The bounce rate is the number of visitors that leave your site after only viewing one page. For example, if 100 people visited your site and only 20 of them went to another page on your site, that would mean you have a bounce rate of 80%. Being aware of your bounce rate can help you understand whether your content is engaging enough to keep your visitors on your site. Again, if you find that your bounce rate is high, it could be an indication that there's an issue, such as a slow loading time. On the flip side, if you find that your bounce rate is low, it could be a hint that your visitors are enjoying your content and you can focus on making similar content in the future.
If you're running a business and using your website to generate income (whether that be selling products, services, or subscriptions), you'll want to know whether your traffic is converting into paying customers. Analytics can help you to understand whether your marketing efforts and content is helping to convert your visitors. Using well-configured analytics can help you to understand which pages are converting the best and which pages might need some improvements. For example, I use analytics for tracking the sales of my ebook "Battle Ready Laravel" and I can see exactly which button on the site converts the best.
For around 3 or 4 years, I used Google Analytics for my own website and blog. I didn't really take my blog too seriously and added Google Analytics to it because that's what I'd read on so many articles to do. But once I'd added it, I didn't really check it. I maybe looked once or twice a month for a few seconds.
After my blog started to grow, I started to look at my analytics more often (sometimes daily) so that I could get a better understanding of what blog posts my readers were enjoying.
But, I was so overwhelmed!
There were so many pages and options that I didn't know where to start. I didn't know what to look at first. I didn't know what was important and what wasn't. I didn't know what I should be focusing on. I found it pretty difficult to just get a high-level understanding of my site with numbers that I could put into practice.
Of course, for someone whose job involves working with analytics, they might find it easy and be able to get a lot of value from it. But for someone like me, that just wants an easy way of understanding what's going on with their site, I found it really difficult. This meant I wasn't really getting any value from using Google Analytics.
I decided to look out for an alternative analytics service to start using. I actually came across Fathom Analytics on Twitter after seeing tweets about it from a few people I follow. I didn't really know much about it, but over time, I kept seeing tweets about cool new features that were being added. So I decided to give it a try.
I'll be honest, I'm not very clued up on GDPR and I'm not a lawyer, so I can't comment on any legal aspects of privacy.
But I kept hearing rumours that Google Analytics was illegal and was deemed to be in breach of GDPR. In fact, I read the "Your website analytics are breaking the law" blog post on Fathom's website that explained this, and it started a chain of events in my mind that led me to make the switch.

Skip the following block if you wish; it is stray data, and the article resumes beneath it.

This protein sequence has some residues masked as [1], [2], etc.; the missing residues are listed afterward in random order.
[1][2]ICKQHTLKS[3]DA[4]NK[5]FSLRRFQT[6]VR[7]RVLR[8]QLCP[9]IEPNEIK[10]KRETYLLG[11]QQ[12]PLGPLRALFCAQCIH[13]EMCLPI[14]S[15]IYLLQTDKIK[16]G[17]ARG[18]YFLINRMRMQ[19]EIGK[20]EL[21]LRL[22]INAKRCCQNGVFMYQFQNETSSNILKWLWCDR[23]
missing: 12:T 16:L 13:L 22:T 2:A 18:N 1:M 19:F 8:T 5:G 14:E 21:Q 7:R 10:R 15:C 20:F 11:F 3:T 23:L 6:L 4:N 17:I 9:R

In my opinion, it's completely up to me what I do with my personal information and how I treat my privacy. If I want to share my personal information with Google, that's my choice. But I don't have the right to make that choice for other people. So I don't want to use a service that is intrusive and tracks my visitors' personal information without their explicit permission. Of course, if they want to share their own information, that's totally cool. But it's got to be their choice.
Fathom actually has a really informative blog post that I'd highly recommend checking out: https://usefathom.com/blog/insights. But just to highlight a few key points from their blog post, using Google Analytics gives Google the ability to analyse your users':
- user behaviour
- user interactions
- user experience
- user journeys
- traffic sources
This is a huge amount of information that, when connected all together, can be extremely powerful. But it's also a huge amount of information that can be used to track individuals. And that's where the problem lies.
In fact, Fathom mentions in their blog post that "the data Google collects about all of us from their services can be subpoenaed by lawyers and even used in civil cases (over 75,000 requests for 160,000 users were submitted in 2018 alone)". That's pretty scary stuff.
On the flip side, Fathom doesn't track all this information about users, and it doesn't track any personally identifiable information. Fathom has no idea about the personal information of the people visiting your site. It doesn't keep hold of any IP address activity, and it doesn't track any user behaviour. Instead, they track data using more of an "aggregated" approach, meaning that we still get insights into things like the number of visitors, the number of page views, the number of returning visitors, etc. But we don't get any of their personal information.
I don't need to see a user's age, ethnicity, gender, and so on. Of course, statistics like these can be super helpful to some companies and can seriously help to tailor their marketing efforts. But I don't need any of this information (and I wouldn't know what to do with it anyway). I just want to know whether my site is getting traffic, where it's coming from, and if my traffic is converting into customers. I don't need to know anything else. If I did decide in the future that I wanted to record this information, I'd want to make sure that my users were aware of this and that they had given me explicit permission to do so.